To get the free app, enter your mobile phone number.
Y2K: The Day the World Shut Down Paperback – November 13, 1998
This month's Book With Buzz: "Little Fires Everywhere" by Celeste Ng
From the bestselling author of Everything I Never Told You, a riveting novel that traces the intertwined fates of the picture - perfect Richardson family and the enigmatic mother and daughter who upend their lives. See more
Customers who viewed this item also viewed
About the Author
Michael Hyatt was CEO of Thomas Nelson Publishers for six years and now serves as its chairman. He is a professional blogger, author, and speaker whose blog is consistently ranked in the top three for Productivity, Leadership, Publishing, and Social Media Marketing. Hyatt and his wife, Gail, live outside of Nashville, Tennessee.
Excerpt. © Reprinted by permission. All rights reserved.
January 6, 2000. The air was pure, sharp, and cold, heavy leaden with drama and disquiet, as befitted Epiphany. A frosty mist hung along the banks of the snaking river and a slip of it lingered in the growing darkness of the little dell below. It was not yet quite dusk, but the first stars had come into the sky, twinkling through the snowy boughs and illuminating a narrow path toward the crest of the hill.
Will Ajax looked out at the picture postcard panorama before him. A little farmhouse was set snug into the hugging hills. Surrounded by several carefully situated outbuildings, barns, pens and gardens, the homestead was crisscrossed by a series of fences, walls, pathways, and hedgerows. A thin wisp of wood smoke rose from the chimney. The aroma of fresh bread wafted randomly upward. A kind of indescribable glow radiated from the scene-with all the deep inglenooks of memory and home.
The intoxicating spell was suddenly snapped by the harsh crackle of his radio headset. "The team is in position, sir."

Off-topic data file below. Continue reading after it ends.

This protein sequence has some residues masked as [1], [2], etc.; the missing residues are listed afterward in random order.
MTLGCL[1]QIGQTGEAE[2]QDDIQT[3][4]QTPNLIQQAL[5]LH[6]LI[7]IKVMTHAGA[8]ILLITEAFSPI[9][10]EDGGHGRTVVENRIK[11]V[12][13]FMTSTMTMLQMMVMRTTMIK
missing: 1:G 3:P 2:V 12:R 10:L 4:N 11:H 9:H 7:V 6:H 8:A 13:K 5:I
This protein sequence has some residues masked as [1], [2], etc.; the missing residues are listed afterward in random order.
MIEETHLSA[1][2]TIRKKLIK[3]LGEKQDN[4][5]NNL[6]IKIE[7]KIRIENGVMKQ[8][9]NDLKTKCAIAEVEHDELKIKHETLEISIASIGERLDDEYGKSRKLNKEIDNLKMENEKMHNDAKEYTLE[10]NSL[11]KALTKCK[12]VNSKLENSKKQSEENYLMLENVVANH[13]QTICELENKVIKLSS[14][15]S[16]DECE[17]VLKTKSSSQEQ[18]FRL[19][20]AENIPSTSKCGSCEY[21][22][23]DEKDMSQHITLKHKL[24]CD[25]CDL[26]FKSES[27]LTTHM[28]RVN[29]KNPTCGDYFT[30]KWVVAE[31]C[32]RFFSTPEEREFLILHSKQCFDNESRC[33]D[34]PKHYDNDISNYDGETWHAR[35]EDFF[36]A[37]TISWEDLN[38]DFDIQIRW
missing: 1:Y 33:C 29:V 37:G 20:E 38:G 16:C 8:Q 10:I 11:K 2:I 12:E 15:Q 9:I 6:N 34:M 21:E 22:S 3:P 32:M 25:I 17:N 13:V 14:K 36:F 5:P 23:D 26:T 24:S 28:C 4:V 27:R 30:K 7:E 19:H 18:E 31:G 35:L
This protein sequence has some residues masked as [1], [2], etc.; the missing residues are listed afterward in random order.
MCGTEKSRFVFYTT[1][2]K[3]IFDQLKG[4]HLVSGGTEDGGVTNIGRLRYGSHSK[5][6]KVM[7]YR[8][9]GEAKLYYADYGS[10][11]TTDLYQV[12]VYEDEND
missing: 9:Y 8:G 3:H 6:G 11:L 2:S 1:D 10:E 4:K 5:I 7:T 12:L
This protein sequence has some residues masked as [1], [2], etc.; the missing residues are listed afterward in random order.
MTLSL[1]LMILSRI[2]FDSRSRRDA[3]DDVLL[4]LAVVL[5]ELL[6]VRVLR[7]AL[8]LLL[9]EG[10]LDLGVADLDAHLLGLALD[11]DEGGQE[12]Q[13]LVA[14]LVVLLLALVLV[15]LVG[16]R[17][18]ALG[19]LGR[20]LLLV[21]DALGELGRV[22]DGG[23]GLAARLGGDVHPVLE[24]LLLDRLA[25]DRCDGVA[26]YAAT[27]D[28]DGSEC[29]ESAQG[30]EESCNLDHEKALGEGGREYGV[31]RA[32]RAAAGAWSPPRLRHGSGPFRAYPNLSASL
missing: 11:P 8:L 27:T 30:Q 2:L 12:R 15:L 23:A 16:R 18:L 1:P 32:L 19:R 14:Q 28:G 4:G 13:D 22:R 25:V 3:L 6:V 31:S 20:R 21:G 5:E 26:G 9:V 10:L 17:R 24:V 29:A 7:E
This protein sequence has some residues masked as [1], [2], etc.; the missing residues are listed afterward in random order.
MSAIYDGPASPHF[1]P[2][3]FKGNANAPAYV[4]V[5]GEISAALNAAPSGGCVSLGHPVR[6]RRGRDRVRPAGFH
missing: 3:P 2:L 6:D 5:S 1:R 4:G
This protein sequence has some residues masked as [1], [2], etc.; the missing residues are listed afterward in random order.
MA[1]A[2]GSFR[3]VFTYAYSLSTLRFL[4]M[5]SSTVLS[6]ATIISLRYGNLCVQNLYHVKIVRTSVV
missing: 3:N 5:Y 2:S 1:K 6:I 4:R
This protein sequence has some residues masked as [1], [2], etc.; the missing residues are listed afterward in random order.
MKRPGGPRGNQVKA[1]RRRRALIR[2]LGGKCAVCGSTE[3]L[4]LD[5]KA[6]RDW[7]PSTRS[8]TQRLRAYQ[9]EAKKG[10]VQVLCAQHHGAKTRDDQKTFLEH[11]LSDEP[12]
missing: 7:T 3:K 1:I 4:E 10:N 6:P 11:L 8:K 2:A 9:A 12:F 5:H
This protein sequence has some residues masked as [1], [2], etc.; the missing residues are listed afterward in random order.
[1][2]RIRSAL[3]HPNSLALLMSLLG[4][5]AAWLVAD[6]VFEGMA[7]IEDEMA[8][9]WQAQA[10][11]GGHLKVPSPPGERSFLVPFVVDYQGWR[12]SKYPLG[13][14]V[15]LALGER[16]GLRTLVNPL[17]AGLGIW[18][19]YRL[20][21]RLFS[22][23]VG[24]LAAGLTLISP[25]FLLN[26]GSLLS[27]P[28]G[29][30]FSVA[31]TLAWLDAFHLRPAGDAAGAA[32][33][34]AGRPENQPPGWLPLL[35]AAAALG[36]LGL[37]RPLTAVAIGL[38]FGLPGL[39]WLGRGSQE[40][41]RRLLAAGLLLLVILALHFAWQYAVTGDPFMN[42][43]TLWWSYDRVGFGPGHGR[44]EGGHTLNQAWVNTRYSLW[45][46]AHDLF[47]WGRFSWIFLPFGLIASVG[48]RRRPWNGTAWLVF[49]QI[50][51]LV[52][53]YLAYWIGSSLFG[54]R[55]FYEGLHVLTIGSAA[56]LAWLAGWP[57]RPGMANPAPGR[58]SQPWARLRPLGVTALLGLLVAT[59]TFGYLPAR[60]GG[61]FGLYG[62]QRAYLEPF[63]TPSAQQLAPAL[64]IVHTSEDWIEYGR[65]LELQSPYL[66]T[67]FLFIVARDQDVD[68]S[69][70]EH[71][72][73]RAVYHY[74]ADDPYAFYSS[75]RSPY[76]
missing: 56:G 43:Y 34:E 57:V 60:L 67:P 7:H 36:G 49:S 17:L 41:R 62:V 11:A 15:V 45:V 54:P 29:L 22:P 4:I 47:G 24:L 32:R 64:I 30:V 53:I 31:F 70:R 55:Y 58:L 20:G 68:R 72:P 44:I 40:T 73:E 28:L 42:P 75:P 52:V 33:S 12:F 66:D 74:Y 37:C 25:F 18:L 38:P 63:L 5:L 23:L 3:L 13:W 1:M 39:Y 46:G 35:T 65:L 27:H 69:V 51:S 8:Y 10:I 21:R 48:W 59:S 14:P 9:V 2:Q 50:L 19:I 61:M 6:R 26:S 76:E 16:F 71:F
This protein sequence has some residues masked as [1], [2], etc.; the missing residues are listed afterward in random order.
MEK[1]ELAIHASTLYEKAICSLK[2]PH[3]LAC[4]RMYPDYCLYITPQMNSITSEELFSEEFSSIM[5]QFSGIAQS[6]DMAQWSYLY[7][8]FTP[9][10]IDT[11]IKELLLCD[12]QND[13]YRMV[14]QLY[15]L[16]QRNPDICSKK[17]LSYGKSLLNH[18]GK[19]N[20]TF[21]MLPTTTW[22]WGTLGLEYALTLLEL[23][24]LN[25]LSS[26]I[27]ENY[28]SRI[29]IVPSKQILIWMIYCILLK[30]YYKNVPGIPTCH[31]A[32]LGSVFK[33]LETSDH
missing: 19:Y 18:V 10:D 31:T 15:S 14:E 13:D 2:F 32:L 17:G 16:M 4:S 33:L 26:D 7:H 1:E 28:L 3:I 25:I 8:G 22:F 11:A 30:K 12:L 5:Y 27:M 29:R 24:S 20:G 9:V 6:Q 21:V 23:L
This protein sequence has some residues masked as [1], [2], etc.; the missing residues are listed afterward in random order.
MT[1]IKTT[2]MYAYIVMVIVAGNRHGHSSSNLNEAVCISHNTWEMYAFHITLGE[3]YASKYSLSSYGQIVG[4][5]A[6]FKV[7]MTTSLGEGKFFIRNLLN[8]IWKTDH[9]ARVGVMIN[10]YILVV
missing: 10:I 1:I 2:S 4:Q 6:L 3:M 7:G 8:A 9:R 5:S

Ajax looked off to his left. Through the trees he could see eleven men arrayed along the crest of the hill. They wore winter woodland camouflage and were weighed down with a bevy of assault weapons, telecom appliances, magellan devices, and directional op-mechanisms. Their faces were obscured by night vision goggles. But their intentions were clear enough.
"Right. Recheck the perimeter. Containment is essential. We don't go until they're all in the house."
Ajax allowed himself the hint of a smile.
It didn't look at all the way Bob Priam imagined the end of the world would look. If anything it looked more like its beginning. He was walking in the garden. A sharp moon, just visable over the tree-lined horizon, was fighting with the flying rags and tatters of a storm. He couldn't quite tell if it was coming or going-but he didn't really care one way or the other. He was lost in the magnificence of the moment. He drew in a deep breath of the crisp evening air. A bracing winter wind whipped the top of the encircling hills, but only the slightest hint of a breeze reached him there. He felt safe, secure, and satisfied.
"Dad?" A voice broke his concentration. "Hey, Dad? Are you out there?
"Over here. Next to the gate in the wall," he answered.